The first thing to note here is that Max and John did some really wonderful work on this deck here, and it’s incredibly unfair to fault them for not seeing the big picture. The English may have been the first on the dredge train at the Pro Tour in Los Angeles, but after that the deck kind of died off and Rizzo may have been literally the only competitive Magic player even moving in this direction, and it’s heroic that he got as far he did. Putting Ichorids, Zombie Infestations, and Putrid Imps in a dredge deck was an enormous leap; the problem is that he started getting reasonable after that. It’s true that the deck wanted to dredge as quickly as possible, but Putrid Imp kind of sucks in a vacuum so he only played two. John’s one Cephalid Coliseum was awesome when he found it with Life From the Loam and dredging, but more than that would have been too much pain. Wonder would have been nice to get Psychatogs through, but Ichorids and Zombie Infestation tokens were enough to win alone a lot of the time, so there was no need for Wonder.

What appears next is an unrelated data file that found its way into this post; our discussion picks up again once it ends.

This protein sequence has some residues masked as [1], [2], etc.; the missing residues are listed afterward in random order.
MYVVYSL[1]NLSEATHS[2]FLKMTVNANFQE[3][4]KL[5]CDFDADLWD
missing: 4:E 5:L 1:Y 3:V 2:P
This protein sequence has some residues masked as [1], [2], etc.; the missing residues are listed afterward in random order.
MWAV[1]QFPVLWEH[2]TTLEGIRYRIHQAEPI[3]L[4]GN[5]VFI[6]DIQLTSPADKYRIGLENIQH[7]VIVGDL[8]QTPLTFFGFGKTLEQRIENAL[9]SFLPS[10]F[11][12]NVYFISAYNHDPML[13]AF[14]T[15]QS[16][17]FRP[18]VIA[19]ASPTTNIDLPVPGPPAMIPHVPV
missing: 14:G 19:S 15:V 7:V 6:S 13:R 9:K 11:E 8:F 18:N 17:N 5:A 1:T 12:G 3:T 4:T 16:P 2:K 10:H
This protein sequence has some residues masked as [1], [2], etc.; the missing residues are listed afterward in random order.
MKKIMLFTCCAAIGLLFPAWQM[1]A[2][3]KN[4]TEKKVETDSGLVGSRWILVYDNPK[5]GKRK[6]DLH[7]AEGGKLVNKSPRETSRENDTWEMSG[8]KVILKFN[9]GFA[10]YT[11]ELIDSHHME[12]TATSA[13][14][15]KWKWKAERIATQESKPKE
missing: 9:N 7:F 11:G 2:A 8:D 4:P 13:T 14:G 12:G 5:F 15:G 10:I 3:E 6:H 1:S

The trap that ensnared our intrepid dredge pioneers here was to start judging ideas before they knew the extent of what was possible. In this case, the floodgates of awesomeness started opening for the Ichorid deck when players realized that the deck wants to dredge as fast as possible and play out of the graveyard as much as possible. Knowing that you want to dredge as fast as possible leads to maxing out on Tolarian Winds, Putrid Imps, Chrome Moxes, and Cephalid Coliseums. Knowing that you want to play out of the graveyard leads to playing Wonder. Rizzo got incredibly far due to his willingness to be original, but it took someone else to step in to rescue the deck from being too reasonable. By the time the season’s last Grand Prix rolled around, the combined efforts of Rizzo, Osyp and the other CMU players, and Gerry Thompson created this monster that Mike Krumb and I were fortunate enough to hitch our wagons to.